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Please use this identifier to cite or link to this item: http://hdl.handle.net/123456789/8196

Title: The impact of irrigation schemes on farmers’ income and livelihoods in the Upper East region of Ghana
Authors: Ziba, Daniel
Issue Date: 15-Nov-2015
Abstract: The study evaluated the impact of irrigation schemes on farmers’ income and livelihoods in the Upper East Region of Ghana. A multi-stage sampling technique was used to obtain a sample of 120 irrigators and 60 non-irrigators. Propensity score matching (PSM) was used to analyze the impact of irrigation schemes on farmers’ income with the help of logit to estimate propensity scores. The logit estimates indicate male farmers, large household size, cultivated land size, land acquisition, education, access to credit, access to ready market and access to extension services tend to increase farmers’ participation in irrigation schemes significantly. Contrary, farmers with large farm size are less likely to participate in irrigation scheme. Estimates of average treatment of the treated (ATT) suggest that irrigation schemes is able to impact on farmers’ income by GH₵ 1335.09 (US$ 4272.29) and GH₵ 1353.87 (US$ 4332.38) using the Nearest Neighbor and Kernel based matching algorithms respectively. The Kendall’s Coefficient of Concordance (W) result shows that the major constraints confronting irrigation schemes were high cost of inputs, credit, water shortage, land, marketing, labour, and pest and disease. Thus, it can be concluded that irrigation schemes enabled farmers to increase income, crop yield, minimize crop failure and enhance productivity hence poverty reduction. Finally, the study suggested for expansion of irrigated areas (small-scale, medium and large scale schemes), adoption of modern technologies and formulation of farmers’ friendly policy. Also the study recommends that, farm inputs such as chemicals, seeds fertilizer, access to credit and financial assistance should be accessible to farmers as well as improve market access conditions and marketing infrastructure.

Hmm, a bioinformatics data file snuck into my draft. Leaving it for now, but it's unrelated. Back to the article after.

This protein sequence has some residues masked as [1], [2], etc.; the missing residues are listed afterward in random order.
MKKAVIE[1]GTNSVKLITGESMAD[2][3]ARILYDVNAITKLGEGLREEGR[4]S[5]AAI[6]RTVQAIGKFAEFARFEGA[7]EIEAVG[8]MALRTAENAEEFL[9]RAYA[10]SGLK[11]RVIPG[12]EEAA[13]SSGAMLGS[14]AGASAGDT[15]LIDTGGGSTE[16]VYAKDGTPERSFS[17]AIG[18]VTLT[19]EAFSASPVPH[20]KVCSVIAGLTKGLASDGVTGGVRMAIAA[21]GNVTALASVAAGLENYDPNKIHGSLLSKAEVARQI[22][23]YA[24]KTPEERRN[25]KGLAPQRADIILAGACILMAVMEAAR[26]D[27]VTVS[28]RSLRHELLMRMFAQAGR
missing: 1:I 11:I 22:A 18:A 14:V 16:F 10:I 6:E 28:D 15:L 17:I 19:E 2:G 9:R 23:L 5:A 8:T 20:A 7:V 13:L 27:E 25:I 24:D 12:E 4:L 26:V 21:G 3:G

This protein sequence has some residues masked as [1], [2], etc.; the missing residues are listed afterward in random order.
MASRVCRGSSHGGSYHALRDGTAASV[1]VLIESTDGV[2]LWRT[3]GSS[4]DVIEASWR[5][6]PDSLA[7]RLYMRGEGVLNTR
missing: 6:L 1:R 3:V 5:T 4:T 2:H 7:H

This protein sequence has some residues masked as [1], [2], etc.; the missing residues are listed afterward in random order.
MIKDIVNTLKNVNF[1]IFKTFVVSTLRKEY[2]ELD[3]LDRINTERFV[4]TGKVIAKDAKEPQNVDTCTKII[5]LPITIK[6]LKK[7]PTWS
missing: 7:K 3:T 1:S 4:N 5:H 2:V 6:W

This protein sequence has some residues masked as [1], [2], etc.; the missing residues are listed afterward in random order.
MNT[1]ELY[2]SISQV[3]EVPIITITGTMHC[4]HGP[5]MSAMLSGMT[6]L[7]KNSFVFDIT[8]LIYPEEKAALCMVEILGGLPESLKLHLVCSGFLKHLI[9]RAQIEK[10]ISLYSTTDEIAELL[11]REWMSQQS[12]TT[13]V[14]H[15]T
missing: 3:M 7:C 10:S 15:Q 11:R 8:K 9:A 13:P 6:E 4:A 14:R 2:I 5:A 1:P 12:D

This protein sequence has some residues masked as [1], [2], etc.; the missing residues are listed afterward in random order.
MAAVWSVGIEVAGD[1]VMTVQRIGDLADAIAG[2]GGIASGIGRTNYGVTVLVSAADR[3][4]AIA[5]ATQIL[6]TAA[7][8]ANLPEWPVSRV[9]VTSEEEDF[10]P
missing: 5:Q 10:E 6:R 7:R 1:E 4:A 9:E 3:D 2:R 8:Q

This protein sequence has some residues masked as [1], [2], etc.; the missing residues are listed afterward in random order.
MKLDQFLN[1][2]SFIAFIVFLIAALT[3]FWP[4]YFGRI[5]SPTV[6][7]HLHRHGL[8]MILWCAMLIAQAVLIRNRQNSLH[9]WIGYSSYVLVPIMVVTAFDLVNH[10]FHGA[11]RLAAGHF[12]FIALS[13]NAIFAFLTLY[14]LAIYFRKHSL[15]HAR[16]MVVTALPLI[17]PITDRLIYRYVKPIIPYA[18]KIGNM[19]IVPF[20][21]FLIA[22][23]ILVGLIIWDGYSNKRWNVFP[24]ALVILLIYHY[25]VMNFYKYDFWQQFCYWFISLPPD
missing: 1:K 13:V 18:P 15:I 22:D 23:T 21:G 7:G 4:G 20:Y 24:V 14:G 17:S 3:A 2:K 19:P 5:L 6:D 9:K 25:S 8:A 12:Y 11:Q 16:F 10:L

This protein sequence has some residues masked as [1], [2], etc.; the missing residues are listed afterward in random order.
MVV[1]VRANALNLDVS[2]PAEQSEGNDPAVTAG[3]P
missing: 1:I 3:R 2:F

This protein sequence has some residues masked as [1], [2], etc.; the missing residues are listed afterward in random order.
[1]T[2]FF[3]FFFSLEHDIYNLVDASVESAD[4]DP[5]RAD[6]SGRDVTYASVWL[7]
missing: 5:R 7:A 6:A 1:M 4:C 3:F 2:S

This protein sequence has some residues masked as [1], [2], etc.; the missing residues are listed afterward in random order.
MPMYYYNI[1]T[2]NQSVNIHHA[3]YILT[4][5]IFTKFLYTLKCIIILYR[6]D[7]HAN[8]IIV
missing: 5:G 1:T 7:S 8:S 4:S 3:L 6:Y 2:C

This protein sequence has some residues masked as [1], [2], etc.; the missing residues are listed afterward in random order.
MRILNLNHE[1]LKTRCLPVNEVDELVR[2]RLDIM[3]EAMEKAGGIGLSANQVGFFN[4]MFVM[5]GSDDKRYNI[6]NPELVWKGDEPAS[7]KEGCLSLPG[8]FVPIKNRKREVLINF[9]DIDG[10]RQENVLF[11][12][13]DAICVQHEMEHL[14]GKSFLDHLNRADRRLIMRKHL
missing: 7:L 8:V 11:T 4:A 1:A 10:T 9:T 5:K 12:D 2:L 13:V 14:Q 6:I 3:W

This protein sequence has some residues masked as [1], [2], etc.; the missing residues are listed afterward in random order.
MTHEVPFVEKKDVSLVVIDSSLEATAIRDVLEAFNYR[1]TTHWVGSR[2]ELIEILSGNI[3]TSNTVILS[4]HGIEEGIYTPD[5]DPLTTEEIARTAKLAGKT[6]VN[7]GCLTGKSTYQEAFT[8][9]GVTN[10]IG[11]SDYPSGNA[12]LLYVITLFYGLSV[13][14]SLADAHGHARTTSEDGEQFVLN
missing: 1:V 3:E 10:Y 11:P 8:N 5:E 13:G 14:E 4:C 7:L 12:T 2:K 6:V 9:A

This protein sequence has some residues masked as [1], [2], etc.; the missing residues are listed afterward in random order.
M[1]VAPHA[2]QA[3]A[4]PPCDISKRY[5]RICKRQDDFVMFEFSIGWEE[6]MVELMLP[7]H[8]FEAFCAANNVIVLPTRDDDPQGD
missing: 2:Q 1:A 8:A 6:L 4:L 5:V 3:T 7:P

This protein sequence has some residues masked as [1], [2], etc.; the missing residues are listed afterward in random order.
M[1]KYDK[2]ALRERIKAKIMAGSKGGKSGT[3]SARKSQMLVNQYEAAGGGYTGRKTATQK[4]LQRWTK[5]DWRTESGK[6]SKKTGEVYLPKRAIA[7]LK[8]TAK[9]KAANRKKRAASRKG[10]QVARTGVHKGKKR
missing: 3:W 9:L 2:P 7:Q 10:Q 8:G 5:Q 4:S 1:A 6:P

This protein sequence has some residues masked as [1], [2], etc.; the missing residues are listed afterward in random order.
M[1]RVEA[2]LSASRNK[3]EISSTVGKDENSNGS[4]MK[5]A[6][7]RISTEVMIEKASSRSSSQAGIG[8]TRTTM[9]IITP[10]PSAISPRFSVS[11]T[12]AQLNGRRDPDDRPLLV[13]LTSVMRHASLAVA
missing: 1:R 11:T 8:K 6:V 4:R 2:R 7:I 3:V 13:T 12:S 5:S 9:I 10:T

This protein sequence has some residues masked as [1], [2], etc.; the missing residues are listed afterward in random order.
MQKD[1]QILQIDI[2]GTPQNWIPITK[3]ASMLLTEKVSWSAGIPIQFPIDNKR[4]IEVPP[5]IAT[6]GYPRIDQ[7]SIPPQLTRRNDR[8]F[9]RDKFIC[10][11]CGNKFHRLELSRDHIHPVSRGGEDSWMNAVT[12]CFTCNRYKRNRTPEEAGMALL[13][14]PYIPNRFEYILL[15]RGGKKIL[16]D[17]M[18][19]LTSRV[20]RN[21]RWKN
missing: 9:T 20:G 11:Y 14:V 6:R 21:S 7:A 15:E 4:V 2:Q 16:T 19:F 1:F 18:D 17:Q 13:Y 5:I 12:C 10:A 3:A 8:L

Description: A thesis submitted to the Department of Agricultural Economics, Agribusiness and Extension Kwame Nkrumah University of Science and Technology In Partial fulfillment of the requirements for the degree of Master of Philosophy in Agricultural Economics, 2015
URI: http://hdl.handle.net/123456789/8196
Appears in Collections:College of Agric and Natural Resources

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